Showing posts from June, 2009

A New MBA Term Begins!

The elective terms of Cohorts 2 & 3 begins today and this is one of the rare moments that the terms of two MBA classes coincide.

This development brings the total students for this elective term to 157, which is quite high (at least in recent years). Add to that the fact that MBA students have the option to take extra electives and the Action Consultancy (AC), then that means that there will be more students per class. During our time, each class averaged around 20-25 per class. Now it's around 40 per class.

Also, this is the first elective term that the class I'm co-teaching is offered to the MBA's. Winning Internet Marketing Strategies & Tactics has 42 MBA student registrations and I'm looking forward to handling my class sessions. The faculty for the class (Prof. Ricky Lim, Jayvee Fernandez, Anton Diaz, Prof. Richard Cruz, Edwin Soriano, and I) have lots of exciting ideas and plans for the class. :)

Junbo's Law

Just a quick one: I've realized one thing from one of my mentors in AIM, Prof. Jun "Junbo" Borromeo, said in one of our classes.

He shared before that a lot of his past MBA students before shared that they appreciate his Human Behavior in Organization (HBO) class after they themselves joined an organization after graduation. Why? Because the very first issues they face is HBO-related issues. (In other words, people problems).

That's why I'm submitting the concept of Junbo's Law:
The very first problem an MBA graduate will face after joining an organization or starting a new job  is HBO-related.Junbo's Law... it has a nice ring to it. What do you think?

MBA: Six Months After

Six months after we graduated as the very first 16-month MBA class at the Asian Institute of Management, folks who are here in Manila had a small reunion. We did have a reunion of sorts last February in our classmate Michelle's wedding, but this get together was really organized to reconnect with good friends.

Seventeen of us met up in the new Chili's restaurant in Greenbelt 5 and it was a the first time a group that big got together. For most of us, it was the first time seeing each other again since we all got our diplomas.

So how's the very first 16-month cohort so far? Most of us either have have jobs already, involved in the family business, or still in the final stages of securing a job. (At the slow rate the global economy's turning a corner, it's not surprising.) Professional stress has replaced the rigors of reading cases and battling for CP (class participation), but the friendships have not changed at all. Significant others of some of our classmates jo…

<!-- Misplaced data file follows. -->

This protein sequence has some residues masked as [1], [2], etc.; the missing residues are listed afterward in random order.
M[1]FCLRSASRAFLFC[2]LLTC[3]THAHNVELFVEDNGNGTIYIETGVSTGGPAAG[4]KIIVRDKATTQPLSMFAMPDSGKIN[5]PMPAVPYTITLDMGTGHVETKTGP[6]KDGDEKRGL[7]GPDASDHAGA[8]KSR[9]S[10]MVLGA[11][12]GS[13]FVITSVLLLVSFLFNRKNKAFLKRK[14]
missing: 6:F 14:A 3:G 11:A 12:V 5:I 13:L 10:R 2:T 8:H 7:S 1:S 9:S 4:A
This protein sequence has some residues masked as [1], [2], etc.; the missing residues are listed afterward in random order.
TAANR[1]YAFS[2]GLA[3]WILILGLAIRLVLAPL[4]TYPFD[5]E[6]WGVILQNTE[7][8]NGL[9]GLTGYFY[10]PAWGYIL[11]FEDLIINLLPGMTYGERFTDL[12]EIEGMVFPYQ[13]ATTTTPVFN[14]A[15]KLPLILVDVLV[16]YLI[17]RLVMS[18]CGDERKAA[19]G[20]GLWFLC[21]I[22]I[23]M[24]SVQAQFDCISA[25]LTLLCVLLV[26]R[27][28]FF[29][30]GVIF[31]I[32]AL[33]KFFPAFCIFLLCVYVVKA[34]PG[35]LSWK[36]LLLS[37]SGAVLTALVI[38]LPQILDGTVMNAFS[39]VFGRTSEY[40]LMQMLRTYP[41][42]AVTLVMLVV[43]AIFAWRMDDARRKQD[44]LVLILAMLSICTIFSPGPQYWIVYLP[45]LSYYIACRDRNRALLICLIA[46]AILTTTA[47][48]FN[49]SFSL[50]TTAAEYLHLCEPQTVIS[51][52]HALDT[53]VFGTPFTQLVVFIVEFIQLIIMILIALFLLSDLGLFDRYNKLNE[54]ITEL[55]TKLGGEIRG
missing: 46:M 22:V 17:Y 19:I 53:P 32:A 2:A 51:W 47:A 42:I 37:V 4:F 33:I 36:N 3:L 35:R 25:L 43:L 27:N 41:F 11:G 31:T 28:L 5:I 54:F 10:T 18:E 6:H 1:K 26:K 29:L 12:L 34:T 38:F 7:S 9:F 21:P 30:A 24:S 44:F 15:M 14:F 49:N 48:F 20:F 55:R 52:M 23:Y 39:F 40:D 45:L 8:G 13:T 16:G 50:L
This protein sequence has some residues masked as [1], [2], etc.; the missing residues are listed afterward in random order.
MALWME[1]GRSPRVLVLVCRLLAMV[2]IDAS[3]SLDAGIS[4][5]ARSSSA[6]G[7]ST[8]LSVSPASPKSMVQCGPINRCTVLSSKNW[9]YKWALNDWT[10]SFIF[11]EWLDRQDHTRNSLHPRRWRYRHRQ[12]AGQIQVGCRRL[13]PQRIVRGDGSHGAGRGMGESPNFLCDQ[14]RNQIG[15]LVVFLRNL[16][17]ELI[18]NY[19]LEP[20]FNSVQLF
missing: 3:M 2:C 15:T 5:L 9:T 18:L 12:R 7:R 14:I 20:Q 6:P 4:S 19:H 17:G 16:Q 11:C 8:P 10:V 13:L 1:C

How Socially Responsible Should Managers Be?

If you ask me, MBA's have gotten a lot of flak in the last decade because of the messy situation the business world is in. From the Enron Scandal to the Subprime Mortgage Crisis, a lot of the blame is being passed on the MBA-trained financial managers that turned their backs on their ethical and social responsibilities.

This now raises a question that probably been asked countless times when the aforementioned financial and corporate scandals broke: Are MBA programs too focused on the bottom line, on the numbers, and on the final results that they have lost sight of the proverbial "Big Picture?"

While we at the Asian Institute of Management have a healthy amount of courses on ethics and social enterprises, I personally think that there could still ways to have a deeper appreciation and awareness to the manager's social responsibility.

(To be continued...)

Best. AIM. Scrapbook. Ever.

My CAN groupmate Cheska Herrera posted a scrapbook she made about her AIM life and it is so impressive. She documented her Asian Institute of Managemement MBA journey with photos, stickers, and other colorful scrapbooking materials and it's just so awesome. Here are some of the photos of the scrapbook:

You have to see scrapbook in its entirety (or at least the photos of it) to really appreciate what Cheska has done. You can check out the photos of the layouts in her Multipy site.

Well done Ches! :D

AIM MBA Students Top HEC Case Competition

Two Indonesian MBA students from Cohort 2 has made the AIM community proud!

Oni Brotoseno and Nurkholis Majid prevailed over other teams in a case competition held in HEC in Paris, France. Both Oni and Nurkholis are exchange students in the European business school.